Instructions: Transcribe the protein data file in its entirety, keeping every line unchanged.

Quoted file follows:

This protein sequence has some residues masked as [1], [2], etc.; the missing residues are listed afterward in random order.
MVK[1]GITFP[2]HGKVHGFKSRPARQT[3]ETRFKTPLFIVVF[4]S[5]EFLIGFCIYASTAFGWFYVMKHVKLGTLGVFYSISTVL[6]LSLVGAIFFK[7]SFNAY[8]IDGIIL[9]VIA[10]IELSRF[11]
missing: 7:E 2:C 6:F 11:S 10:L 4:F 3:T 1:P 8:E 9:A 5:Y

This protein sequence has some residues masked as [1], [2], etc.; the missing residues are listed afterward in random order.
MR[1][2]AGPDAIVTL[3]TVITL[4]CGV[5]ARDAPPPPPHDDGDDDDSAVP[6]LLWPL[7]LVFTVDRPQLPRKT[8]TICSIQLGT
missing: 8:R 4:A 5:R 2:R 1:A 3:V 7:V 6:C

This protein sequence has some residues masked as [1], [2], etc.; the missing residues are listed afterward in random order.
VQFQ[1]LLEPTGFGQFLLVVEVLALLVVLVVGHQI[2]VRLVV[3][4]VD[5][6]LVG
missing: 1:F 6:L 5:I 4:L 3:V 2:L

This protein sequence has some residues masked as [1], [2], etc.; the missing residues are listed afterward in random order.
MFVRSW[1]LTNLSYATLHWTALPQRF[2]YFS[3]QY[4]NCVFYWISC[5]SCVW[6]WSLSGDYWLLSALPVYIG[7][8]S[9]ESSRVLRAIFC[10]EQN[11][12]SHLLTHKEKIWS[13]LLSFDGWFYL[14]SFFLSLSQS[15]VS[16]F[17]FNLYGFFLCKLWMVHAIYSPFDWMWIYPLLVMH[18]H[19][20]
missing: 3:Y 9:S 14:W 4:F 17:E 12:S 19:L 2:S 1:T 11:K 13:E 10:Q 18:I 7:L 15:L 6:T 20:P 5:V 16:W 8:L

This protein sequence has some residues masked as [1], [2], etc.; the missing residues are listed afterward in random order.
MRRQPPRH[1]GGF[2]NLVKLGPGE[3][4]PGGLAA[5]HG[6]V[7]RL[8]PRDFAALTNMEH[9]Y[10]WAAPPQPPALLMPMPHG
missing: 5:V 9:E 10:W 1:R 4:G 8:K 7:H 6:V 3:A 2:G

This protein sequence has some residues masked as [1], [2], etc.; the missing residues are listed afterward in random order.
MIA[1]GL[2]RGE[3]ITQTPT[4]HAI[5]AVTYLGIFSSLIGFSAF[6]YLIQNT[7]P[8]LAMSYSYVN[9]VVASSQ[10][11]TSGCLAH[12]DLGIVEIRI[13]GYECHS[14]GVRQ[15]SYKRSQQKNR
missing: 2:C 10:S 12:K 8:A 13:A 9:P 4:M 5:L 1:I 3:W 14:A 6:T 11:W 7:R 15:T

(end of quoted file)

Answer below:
This protein sequence has some residues masked as [1], [2], etc.; the missing residues are listed afterward in random order.
MVK[1]GITFP[2]HGKVHGFKSRPARQT[3]ETRFKTPLFIVVF[4]S[5]EFLIGFCIYASTAFGWFYVMKHVKLGTLGVFYSISTVL[6]LSLVGAIFFK[7]SFNAY[8]IDGIIL[9]VIA[10]IELSRF[11]
missing: 7:E 2:C 6:F 11:S 10:L 4:F 3:T 1:P 8:E 9:A 5:Y

This protein sequence has some residues masked as [1], [2], etc.; the missing residues are listed afterward in random order.
MR[1][2]AGPDAIVTL[3]TVITL[4]CGV[5]ARDAPPPPPHDDGDDDDSAVP[6]LLWPL[7]LVFTVDRPQLPRKT[8]TICSIQLGT
missing: 8:R 4:A 5:R 2:R 1:A 3:V 7:V 6:C

This protein sequence has some residues masked as [1], [2], etc.; the missing residues are listed afterward in random order.
VQFQ[1]LLEPTGFGQFLLVVEVLALLVVLVVGHQI[2]VRLVV[3][4]VD[5][6]LVG
missing: 1:F 6:L 5:I 4:L 3:V 2:L

This protein sequence has some residues masked as [1], [2], etc.; the missing residues are listed afterward in random order.
MFVRSW[1]LTNLSYATLHWTALPQRF[2]YFS[3]QY[4]NCVFYWISC[5]SCVW[6]WSLSGDYWLLSALPVYIG[7][8]S[9]ESSRVLRAIFC[10]EQN[11][12]SHLLTHKEKIWS[13]LLSFDGWFYL[14]SFFLSLSQS[15]VS[16]F[17]FNLYGFFLCKLWMVHAIYSPFDWMWIYPLLVMH[18]H[19][20]
missing: 3:Y 9:S 14:W 4:F 17:E 12:S 19:L 2:S 1:T 11:K 13:E 10:Q 18:I 7:L 15:L 6:T 20:P 5:V 16:W 8:L

This protein sequence has some residues masked as [1], [2], etc.; the missing residues are listed afterward in random order.
MRRQPPRH[1]GGF[2]NLVKLGPGE[3][4]PGGLAA[5]HG[6]V[7]RL[8]PRDFAALTNMEH[9]Y[10]WAAPPQPPALLMPMPHG
missing: 5:V 9:E 10:W 1:R 4:G 8:K 7:H 6:V 3:A 2:G

This protein sequence has some residues masked as [1], [2], etc.; the missing residues are listed afterward in random order.
MIA[1]GL[2]RGE[3]ITQTPT[4]HAI[5]AVTYLGIFSSLIGFSAF[6]YLIQNT[7]P[8]LAMSYSYVN[9]VVASSQ[10][11]TSGCLAH[12]DLGIVEIRI[13]GYECHS[14]GVRQ[15]SYKRSQQKNR
missing: 2:C 10:S 12:K 8:A 13:A 9:P 4:M 5:L 1:I 3:W 14:A 6:T 11:W 7:R 15:T